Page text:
After Thunder's loss in Game 7, Sonics fans wonder if a team will ever return to Seattle

The Oklahoma City Thunder were just one win away from upsetting the 73-win Golden State Warriors and advancing to the NBA Finals. While Thunder fans cheered another deep playoff run, the former Seattle SuperSonics fan base remains bitter about how things ended.

Clay Bennett moved the Sonics to Oklahoma City in 2008

Seattle SuperSonics fans Kris "Sonics Guy" Brannon, left, Kenneth Knutsen, centre, and Jason Billingsley react to the Seattle City Council's 5-4 no vote against a "street vacation" to vacate a stretch of road where investor Chris Hansen hopes to eventually build an arena that could house an NBA and NHL team. (Genna Martin/The Associated Press)

While one fan base relishes every moment, another cringes.

The Oklahoma City Thunder were just one win away from upsetting the 73-win Golden State Warriors and advancing to the NBA Finals. While Thunder fans cheered another deep playoff run, the former Seattle SuperSonics fan base remains bitter about how things ended.

In an NPR Sports interview with Paul Rogers, editor and senior writer for Sonics Rising, Rogers speaks about the pain SuperSonics fans have about watching their team succeed elsewhere.

"Every Seattle SuperSonics fan right now is a Golden State Warriors fan. As a Sonics fan, we hated the Lakers, and we hated the Blazers … but yeah, we'll root for any of those teams against the Thunder," said Rogers.

In 2006, the SuperSonics were sold to an ownership group chaired by Clay Bennett on the condition he would do everything in his power to keep the team in Seattle. Bennett is a businessman from Oklahoma City and there were whispers the NBA was looking to relocate there after the city proved it could support a franchise, taking in the New Orleans Hornets in the wake of Hurricane Katrina.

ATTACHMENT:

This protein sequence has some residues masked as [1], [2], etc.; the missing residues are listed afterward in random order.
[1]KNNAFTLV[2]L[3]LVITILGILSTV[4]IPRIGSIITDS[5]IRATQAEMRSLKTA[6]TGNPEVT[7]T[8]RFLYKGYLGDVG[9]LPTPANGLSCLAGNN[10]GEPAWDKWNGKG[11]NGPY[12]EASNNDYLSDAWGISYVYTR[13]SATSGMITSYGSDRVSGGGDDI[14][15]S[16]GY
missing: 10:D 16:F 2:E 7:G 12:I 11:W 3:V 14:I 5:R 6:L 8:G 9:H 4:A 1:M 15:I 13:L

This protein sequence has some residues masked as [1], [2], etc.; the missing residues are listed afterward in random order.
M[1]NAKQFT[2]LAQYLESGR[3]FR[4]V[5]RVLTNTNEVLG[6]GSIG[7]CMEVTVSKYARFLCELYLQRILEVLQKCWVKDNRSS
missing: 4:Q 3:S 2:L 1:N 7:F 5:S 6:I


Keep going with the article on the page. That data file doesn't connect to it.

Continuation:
Fans show support for the SuperSonics prior to the game against the Phoenix Suns at Key Arena Nov. 1, 2007, in Seattle, Washington. (Garrett Ellwood/Getty Images)

Bennett was quick to shoot down the rumours, telling reporters "it is our desire to have the Sonics and Storm remain in Seattle," in his first press conference after purchasing the team. "It's not our intention to move or relocate the teams as long, of course, as we are able to negotiate a successor venue to the current basketball arena."

Fans in Seattle were still skeptical of Bennett, despite his re-assurances. After all, five months before he purchased the team, Bennett was quoted as saying his ownership group was "acutely interested and very focused on bringing a team to Oklahoma City."

On Aug. 12, 2007, in an interview with the Oklahoma City Journal Record, Aubrey McClendon, a member of the ownership group, added to speculation in saying "we didn't buy the team to keep it in Seattle, we hoped to come [to Oklahoma City]."

Seattle was unable to get the public funding needed to replace the aging KeyArena. On Nov. 2, 2007, Bennett notified the league of his intention to relocate the team to Oklahoma City.

Despite NBA owners approving the relocation, SuperSonics fans didn't give up. Rallies were organized in a last-ditch attempt to save their team. SuperSonics legend Gary Payton was vocal in his hope to keep the team in Seattle.

It wasn't enough. On July 2, 2008, Bennett and his ownership group reached a settlement with the City of Seattle allowing the move to Oklahoma City.

It was a disappointing day for fans. Former Sonics and current Thunder forward Nick Collison recalls it being "a shock to the system." Lorin "Big Lo" Sandretzky, known as "Seattle's biggest sports fan," describes the loss of the SuperSonics as "emptiness."

Though some in the city may cheer the Thunder's Game 7 loss, it's "emptiness" SuperSonics fans will continue to deal with in the coming years. Earlier this month, Seattle's city council voted against the sale of land for a proposed new arena.

As fans in Oklahoma City wonder if Kevin Durant will re-sign following the season, fans in Seattle continue to wonder if the NBA will ever return.

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